The authors of the paper first review evidence on uncontrollable events, and suggest that there is good reason to think that having a positive attitude toward uncontrollable events in the past is a good thing. Classic research by Shelley Taylor, for example, suggests that a patient with breast cancer will adjust better and suffer fewer symptoms of depression by being optimistic rather than by being pessimistic about her disease ...
People who thought positively about (controllable) severe negative events, though, actually showed an increase in symptoms of depression over time. The reason for this increase is that these negative events were controllable. By minimizing the importance of a (negative event), people opened themselves up to experience more of it in the future ... You cannot find ways to eliminate the negative in life if you always accentuate the positive.
So what's at play here? The hopeful breast cancer patient who takes an optimistic view is more likely to take positive action in regard to her recovery. Similarly, the adult embroiled in a difficult, even abusive relationship needs to recognize the situation for what it is, focus on a positive outcome, and take the steps that can lead to an improved relationship. Even if you are being slammed by this economy, you still need to take whatever steps you can to improve your situation. Of course, not all hopeful or optimistic attitudes lead to successful outcomes; however, absent of the hopeful or optimistic attitude, how likely is that you will take the steps necessary to pursue a positive outcome?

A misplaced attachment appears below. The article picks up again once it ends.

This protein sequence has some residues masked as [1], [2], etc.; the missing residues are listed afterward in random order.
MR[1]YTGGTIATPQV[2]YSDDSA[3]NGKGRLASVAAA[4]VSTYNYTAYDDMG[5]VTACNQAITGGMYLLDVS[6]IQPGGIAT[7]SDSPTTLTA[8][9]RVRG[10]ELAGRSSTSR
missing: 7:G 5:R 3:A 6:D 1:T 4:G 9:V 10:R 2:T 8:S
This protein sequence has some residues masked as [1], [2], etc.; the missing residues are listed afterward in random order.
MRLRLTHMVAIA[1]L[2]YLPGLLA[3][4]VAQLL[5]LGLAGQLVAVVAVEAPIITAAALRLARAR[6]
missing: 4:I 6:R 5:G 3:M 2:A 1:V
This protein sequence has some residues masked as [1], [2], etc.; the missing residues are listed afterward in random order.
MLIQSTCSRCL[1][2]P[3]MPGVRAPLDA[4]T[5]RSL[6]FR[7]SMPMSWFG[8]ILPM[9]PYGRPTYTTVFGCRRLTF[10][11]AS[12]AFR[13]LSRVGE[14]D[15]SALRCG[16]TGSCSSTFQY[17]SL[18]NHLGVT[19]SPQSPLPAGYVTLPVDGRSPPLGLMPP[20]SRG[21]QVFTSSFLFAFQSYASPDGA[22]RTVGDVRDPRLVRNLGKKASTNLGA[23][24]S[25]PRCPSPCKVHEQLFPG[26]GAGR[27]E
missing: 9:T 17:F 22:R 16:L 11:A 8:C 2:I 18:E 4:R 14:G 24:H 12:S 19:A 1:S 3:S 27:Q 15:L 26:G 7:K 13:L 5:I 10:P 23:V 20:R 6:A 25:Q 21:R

One of the main ingredients in differentiating successful vs. despairing outcomes lies in the practical application principle I mentioned earlier. In this regard, beyond the level of impact, there is no real difference between a controllable or uncontrollable negative situation, at least not in terms of how you respond to what has occurred. In either situation, you need to face the situation with a healthy dose of reality, and then make the best choices you can in light of what is present.
Dr. Markman reveals one of the troubling aspects that many suffer from in trying to adopt a more optimistic or positive approach to life. In his reply to a comment on his article, Dr. Markham notes that, "The title I submitted asked whether it is always good to look at the world through rose-colored glasses."